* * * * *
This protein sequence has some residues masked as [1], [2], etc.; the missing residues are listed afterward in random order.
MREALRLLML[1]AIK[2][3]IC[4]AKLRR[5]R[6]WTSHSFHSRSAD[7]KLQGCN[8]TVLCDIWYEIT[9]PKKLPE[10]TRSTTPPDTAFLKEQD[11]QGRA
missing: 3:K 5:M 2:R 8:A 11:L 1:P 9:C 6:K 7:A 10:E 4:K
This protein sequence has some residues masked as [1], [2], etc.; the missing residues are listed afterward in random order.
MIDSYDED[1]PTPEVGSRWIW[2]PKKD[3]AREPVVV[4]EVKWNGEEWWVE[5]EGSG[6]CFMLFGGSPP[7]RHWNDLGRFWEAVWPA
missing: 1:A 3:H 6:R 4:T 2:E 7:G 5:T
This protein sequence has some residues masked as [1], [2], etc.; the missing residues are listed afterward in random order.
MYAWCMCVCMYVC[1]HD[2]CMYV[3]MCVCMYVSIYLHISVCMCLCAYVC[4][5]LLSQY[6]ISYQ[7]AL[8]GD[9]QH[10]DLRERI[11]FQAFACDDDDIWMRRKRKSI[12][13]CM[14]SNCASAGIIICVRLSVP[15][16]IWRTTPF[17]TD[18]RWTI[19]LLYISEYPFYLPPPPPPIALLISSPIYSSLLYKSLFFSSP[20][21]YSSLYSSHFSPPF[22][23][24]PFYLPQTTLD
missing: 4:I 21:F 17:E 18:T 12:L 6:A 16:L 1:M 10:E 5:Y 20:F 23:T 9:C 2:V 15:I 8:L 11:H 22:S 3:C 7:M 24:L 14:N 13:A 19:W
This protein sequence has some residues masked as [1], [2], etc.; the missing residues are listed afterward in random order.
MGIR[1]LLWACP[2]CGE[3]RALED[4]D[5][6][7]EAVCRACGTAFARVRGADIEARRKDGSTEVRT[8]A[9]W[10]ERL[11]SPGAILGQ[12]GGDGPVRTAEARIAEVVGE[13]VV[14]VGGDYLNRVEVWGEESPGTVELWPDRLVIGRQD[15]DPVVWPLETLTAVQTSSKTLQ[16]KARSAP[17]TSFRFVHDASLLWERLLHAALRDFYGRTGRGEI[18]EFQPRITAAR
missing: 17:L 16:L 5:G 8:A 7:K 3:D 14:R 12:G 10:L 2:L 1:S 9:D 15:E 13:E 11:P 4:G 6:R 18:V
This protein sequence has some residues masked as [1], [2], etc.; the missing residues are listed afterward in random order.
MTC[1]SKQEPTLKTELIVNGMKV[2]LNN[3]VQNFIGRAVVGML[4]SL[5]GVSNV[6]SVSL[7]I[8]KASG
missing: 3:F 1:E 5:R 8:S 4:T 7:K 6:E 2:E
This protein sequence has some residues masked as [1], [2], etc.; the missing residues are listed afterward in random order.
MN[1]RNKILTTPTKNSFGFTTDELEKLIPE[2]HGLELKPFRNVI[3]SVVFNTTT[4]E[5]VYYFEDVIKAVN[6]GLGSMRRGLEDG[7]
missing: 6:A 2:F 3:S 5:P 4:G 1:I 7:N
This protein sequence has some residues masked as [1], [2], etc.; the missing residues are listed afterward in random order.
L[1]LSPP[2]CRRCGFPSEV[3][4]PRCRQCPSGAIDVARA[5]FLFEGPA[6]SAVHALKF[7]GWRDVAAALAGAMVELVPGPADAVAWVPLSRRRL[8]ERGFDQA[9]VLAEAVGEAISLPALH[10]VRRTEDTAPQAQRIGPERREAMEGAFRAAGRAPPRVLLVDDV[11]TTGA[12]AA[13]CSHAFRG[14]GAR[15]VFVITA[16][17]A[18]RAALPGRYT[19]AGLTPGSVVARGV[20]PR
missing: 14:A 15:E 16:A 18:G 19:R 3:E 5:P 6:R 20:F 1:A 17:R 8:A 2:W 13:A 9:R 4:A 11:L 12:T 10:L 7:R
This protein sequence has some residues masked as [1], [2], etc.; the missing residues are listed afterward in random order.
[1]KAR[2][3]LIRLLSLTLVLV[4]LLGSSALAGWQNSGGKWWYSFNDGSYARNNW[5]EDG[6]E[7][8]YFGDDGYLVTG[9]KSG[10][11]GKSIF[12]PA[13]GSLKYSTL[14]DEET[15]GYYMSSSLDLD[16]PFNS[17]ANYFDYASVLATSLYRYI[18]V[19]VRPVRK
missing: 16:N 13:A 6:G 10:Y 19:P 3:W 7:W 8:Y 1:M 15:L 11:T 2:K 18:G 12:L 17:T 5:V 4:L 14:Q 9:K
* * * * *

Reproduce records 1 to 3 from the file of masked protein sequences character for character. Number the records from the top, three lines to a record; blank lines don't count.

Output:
This protein sequence has some residues masked as [1], [2], etc.; the missing residues are listed afterward in random order.
MREALRLLML[1]AIK[2][3]IC[4]AKLRR[5]R[6]WTSHSFHSRSAD[7]KLQGCN[8]TVLCDIWYEIT[9]PKKLPE[10]TRSTTPPDTAFLKEQD[11]QGRA
missing: 3:K 5:M 2:R 8:A 11:L 1:P 9:C 6:K 7:A 10:E 4:K
This protein sequence has some residues masked as [1], [2], etc.; the missing residues are listed afterward in random order.
MIDSYDED[1]PTPEVGSRWIW[2]PKKD[3]AREPVVV[4]EVKWNGEEWWVE[5]EGSG[6]CFMLFGGSPP[7]RHWNDLGRFWEAVWPA
missing: 1:A 3:H 6:R 4:T 2:E 7:G 5:T
This protein sequence has some residues masked as [1], [2], etc.; the missing residues are listed afterward in random order.
MYAWCMCVCMYVC[1]HD[2]CMYV[3]MCVCMYVSIYLHISVCMCLCAYVC[4][5]LLSQY[6]ISYQ[7]AL[8]GD[9]QH[10]DLRERI[11]FQAFACDDDDIWMRRKRKSI[12][13]CM[14]SNCASAGIIICVRLSVP[15][16]IWRTTPF[17]TD[18]RWTI[19]LLYISEYPFYLPPPPPPIALLISSPIYSSLLYKSLFFSSP[20][21]YSSLYSSHFSPPF[22][23][24]PFYLPQTTLD
missing: 4:I 21:F 17:E 18:T 12:L 6:A 16:L 1:M 10:E 5:Y 20:F 23:T 9:C 2:V 15:I 8:L 11:H 22:S 3:C 7:M 24:L 14:N 13:A 19:W